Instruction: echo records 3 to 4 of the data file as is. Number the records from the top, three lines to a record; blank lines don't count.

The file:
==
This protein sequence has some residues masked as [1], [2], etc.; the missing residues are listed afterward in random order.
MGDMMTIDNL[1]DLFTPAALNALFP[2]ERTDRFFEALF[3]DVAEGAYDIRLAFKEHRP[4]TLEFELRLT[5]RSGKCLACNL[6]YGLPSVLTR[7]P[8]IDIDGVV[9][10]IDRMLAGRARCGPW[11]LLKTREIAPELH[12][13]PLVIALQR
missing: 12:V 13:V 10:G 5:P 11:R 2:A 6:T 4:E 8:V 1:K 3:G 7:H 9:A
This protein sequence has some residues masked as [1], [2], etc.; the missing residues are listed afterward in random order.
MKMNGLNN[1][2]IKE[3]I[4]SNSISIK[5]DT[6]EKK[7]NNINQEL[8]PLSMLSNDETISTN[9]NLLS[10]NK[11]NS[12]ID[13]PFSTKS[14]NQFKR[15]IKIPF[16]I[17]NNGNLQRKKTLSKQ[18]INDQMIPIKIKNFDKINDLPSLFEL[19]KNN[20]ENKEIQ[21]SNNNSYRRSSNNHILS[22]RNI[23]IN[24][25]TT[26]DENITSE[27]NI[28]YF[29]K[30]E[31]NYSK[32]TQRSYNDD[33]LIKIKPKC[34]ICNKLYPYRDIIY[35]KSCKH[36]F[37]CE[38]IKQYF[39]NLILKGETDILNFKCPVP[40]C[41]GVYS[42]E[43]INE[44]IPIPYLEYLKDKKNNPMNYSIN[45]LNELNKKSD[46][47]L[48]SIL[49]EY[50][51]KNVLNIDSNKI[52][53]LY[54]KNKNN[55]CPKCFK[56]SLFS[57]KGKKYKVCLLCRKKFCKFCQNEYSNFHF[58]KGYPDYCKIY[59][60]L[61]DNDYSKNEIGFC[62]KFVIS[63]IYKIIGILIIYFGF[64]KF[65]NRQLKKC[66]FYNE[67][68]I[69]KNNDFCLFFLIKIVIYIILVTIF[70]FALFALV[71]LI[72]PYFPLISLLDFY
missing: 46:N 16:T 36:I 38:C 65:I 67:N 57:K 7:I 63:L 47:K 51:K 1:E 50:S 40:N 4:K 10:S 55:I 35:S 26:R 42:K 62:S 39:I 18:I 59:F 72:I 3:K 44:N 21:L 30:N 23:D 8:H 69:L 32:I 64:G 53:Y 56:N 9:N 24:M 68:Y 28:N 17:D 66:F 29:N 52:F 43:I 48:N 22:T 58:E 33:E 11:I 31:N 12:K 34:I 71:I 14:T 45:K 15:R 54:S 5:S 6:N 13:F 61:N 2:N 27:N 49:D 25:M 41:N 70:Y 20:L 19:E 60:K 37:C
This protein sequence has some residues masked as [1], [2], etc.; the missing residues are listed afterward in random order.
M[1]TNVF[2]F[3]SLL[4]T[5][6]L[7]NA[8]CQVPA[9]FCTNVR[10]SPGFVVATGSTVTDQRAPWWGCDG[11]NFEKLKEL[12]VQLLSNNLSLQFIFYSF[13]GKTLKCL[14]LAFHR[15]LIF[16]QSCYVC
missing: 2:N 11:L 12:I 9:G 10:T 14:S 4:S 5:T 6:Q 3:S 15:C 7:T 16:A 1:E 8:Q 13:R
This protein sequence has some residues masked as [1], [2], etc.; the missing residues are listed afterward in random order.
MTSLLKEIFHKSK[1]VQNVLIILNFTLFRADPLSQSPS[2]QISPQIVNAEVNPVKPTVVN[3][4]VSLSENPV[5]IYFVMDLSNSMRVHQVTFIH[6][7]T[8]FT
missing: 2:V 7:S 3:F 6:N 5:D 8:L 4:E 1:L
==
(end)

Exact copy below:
This protein sequence has some residues masked as [1], [2], etc.; the missing residues are listed afterward in random order.
M[1]TNVF[2]F[3]SLL[4]T[5][6]L[7]NA[8]CQVPA[9]FCTNVR[10]SPGFVVATGSTVTDQRAPWWGCDG[11]NFEKLKEL[12]VQLLSNNLSLQFIFYSF[13]GKTLKCL[14]LAFHR[15]LIF[16]QSCYVC
missing: 2:N 11:L 12:I 9:G 10:T 14:S 4:S 5:T 6:Q 3:S 15:C 7:T 16:A 1:E 8:Q 13:R
This protein sequence has some residues masked as [1], [2], etc.; the missing residues are listed afterward in random order.
MTSLLKEIFHKSK[1]VQNVLIILNFTLFRADPLSQSPS[2]QISPQIVNAEVNPVKPTVVN[3][4]VSLSENPV[5]IYFVMDLSNSMRVHQVTFIH[6][7]T[8]FT
missing: 2:V 7:S 3:F 6:N 5:D 8:L 4:E 1:L